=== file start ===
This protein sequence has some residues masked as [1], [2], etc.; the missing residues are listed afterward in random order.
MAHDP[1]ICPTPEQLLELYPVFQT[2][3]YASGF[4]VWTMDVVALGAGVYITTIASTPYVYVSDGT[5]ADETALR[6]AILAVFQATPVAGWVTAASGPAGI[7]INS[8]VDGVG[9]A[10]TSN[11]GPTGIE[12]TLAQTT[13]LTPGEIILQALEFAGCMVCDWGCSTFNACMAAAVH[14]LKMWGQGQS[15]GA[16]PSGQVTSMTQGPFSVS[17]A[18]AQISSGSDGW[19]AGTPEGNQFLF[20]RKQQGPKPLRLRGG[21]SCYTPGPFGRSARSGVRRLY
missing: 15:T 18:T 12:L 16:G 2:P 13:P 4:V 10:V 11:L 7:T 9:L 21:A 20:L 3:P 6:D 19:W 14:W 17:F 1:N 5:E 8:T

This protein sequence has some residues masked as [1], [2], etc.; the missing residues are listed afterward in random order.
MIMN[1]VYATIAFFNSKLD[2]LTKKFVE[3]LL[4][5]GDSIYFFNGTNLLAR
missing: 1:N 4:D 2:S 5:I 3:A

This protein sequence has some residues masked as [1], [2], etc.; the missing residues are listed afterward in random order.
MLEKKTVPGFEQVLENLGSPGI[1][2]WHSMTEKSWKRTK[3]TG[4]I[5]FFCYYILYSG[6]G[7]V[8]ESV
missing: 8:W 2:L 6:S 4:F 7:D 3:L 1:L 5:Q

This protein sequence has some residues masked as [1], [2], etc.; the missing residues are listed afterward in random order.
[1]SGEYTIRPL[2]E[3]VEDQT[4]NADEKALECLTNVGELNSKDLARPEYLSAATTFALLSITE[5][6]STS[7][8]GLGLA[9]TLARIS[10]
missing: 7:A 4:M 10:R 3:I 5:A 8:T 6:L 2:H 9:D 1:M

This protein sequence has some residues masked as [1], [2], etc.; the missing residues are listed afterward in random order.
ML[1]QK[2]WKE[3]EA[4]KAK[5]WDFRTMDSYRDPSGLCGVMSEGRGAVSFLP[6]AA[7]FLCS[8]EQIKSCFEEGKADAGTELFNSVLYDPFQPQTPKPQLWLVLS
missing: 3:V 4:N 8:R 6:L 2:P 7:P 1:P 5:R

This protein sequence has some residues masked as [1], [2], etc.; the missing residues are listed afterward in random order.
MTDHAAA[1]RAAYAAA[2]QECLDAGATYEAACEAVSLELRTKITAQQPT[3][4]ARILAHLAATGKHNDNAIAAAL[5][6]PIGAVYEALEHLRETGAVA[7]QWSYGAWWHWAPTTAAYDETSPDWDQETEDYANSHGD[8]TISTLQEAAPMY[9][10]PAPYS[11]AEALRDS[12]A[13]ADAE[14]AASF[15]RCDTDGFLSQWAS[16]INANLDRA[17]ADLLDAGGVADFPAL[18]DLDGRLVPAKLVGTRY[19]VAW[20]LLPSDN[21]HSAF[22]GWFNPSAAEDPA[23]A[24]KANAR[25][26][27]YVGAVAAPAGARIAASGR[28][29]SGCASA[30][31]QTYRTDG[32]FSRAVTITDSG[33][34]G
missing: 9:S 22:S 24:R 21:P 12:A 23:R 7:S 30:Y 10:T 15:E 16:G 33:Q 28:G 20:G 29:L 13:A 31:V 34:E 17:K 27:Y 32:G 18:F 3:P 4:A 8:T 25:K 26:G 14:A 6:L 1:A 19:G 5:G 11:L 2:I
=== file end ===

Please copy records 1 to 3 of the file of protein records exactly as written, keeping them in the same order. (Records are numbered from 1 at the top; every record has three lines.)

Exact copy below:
This protein sequence has some residues masked as [1], [2], etc.; the missing residues are listed afterward in random order.
MAHDP[1]ICPTPEQLLELYPVFQT[2][3]YASGF[4]VWTMDVVALGAGVYITTIASTPYVYVSDGT[5]ADETALR[6]AILAVFQATPVAGWVTAASGPAGI[7]INS[8]VDGVG[9]A[10]TSN[11]GPTGIE[12]TLAQTT[13]LTPGEIILQALEFAGCMVCDWGCSTFNACMAAAVH[14]LKMWGQGQS[15]GA[16]PSGQVTSMTQGPFSVS[17]A[18]AQISSGSDGW[19]AGTPEGNQFLF[20]RKQQGPKPLRLRGG[21]SCYTPGPFGRSARSGVRRLY
missing: 15:T 18:T 12:L 16:G 2:P 13:P 4:V 10:V 11:L 7:T 9:L 21:A 20:L 3:P 6:D 19:W 14:W 17:F 1:N 5:E 8:T

This protein sequence has some residues masked as [1], [2], etc.; the missing residues are listed afterward in random order.
MIMN[1]VYATIAFFNSKLD[2]LTKKFVE[3]LL[4][5]GDSIYFFNGTNLLAR
missing: 1:N 4:D 2:S 5:I 3:A

This protein sequence has some residues masked as [1], [2], etc.; the missing residues are listed afterward in random order.
MLEKKTVPGFEQVLENLGSPGI[1][2]WHSMTEKSWKRTK[3]TG[4]I[5]FFCYYILYSG[6]G[7]V[8]ESV
missing: 8:W 2:L 6:S 4:F 7:D 3:L 1:L 5:Q